Ion channels, Ca2+ signaling system, Cardiac muscle cell signaling
Quantitative modeling of complex biological systems
The rhythm and the strength of heart beats are controlled by three dynamic systems in cardiac cells: (1) the electrical system, (2) the Ca2+ signaling system, and (3) the contractile system. In a cardiac cycle, the electric excitation of cardiac muscle cell triggers an increase of the cytosolic Ca2+ concentration, which causes the muscle to contract; the Ca2+ is then sequestered or removed from the cytosol, and the muscle relaxes.
My research is to understand the molecular and cellular mechanisms that control these dynamic systems and hence govern the cardiac function in health and disease. We are currently funded by a NIH-R01 grant to study the link between the contractile dysfunction to the electrical arrhythmias in the Familial Hypertrophic Cardiomyopathy.
My current work focuses on the hypertension-induced heart diseases. High blood pressure is a major risk factor for cardiac hypertrophy, arrhythmias and heart failure. So far, the main treatment strategy is to use anti-hypertensive drugs to lower the blood pressure. However, 30-33% of the treated patients still have blood pressure higher than the recommended level of 140/90 mmHg. Hence finding new effective treatment for hypertension-induced heart diseases is of great clinical importance.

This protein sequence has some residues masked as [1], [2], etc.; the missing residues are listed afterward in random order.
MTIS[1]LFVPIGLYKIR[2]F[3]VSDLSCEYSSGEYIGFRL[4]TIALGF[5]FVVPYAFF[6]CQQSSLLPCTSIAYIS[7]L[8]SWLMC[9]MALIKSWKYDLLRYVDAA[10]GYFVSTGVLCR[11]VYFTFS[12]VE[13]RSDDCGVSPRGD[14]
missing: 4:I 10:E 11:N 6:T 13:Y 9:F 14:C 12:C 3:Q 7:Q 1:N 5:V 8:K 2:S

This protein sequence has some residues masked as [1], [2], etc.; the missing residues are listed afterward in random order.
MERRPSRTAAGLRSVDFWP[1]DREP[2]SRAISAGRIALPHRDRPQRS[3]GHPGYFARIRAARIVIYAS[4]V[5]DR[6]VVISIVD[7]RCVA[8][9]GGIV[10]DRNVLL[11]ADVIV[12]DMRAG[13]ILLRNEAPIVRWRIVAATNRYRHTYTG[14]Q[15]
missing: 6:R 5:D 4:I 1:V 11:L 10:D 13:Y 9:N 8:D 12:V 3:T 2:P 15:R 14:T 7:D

Recently, we found that the onset of hypertension is associated with an increase of the activity of an important signaling molecule in the heart, the Ca2+-calmodulin-dependent kinase II (CaMKII). Previous studies show that CaMKII plays a key role in modulating cardiac function and regulating heart disease development. My NIH funded project is to investigate the potential of using CaMKII inhibitor as a new therapeutic strategy for treating hypertension-induced heart diseases.
We use multidisciplinary approach to study the complex behavior of the dynamic systems that control cardiac function. Our unique strength comes from closely combining experimental study with quantitative modeling. The major techniques we use include electrophysiology, confocal microscopy, Ca2+ measurement using fluorescence indicators, biochemistry and molecular biology methods, and large scale computer simulations.
Graduate Group Affiliations:
Ph.D., State University of New York at Buffalo, Buffalo NY
M.S., Tsinghua University, Beijing China
B.S., National University of Defense Science and Technology, Changsha, China
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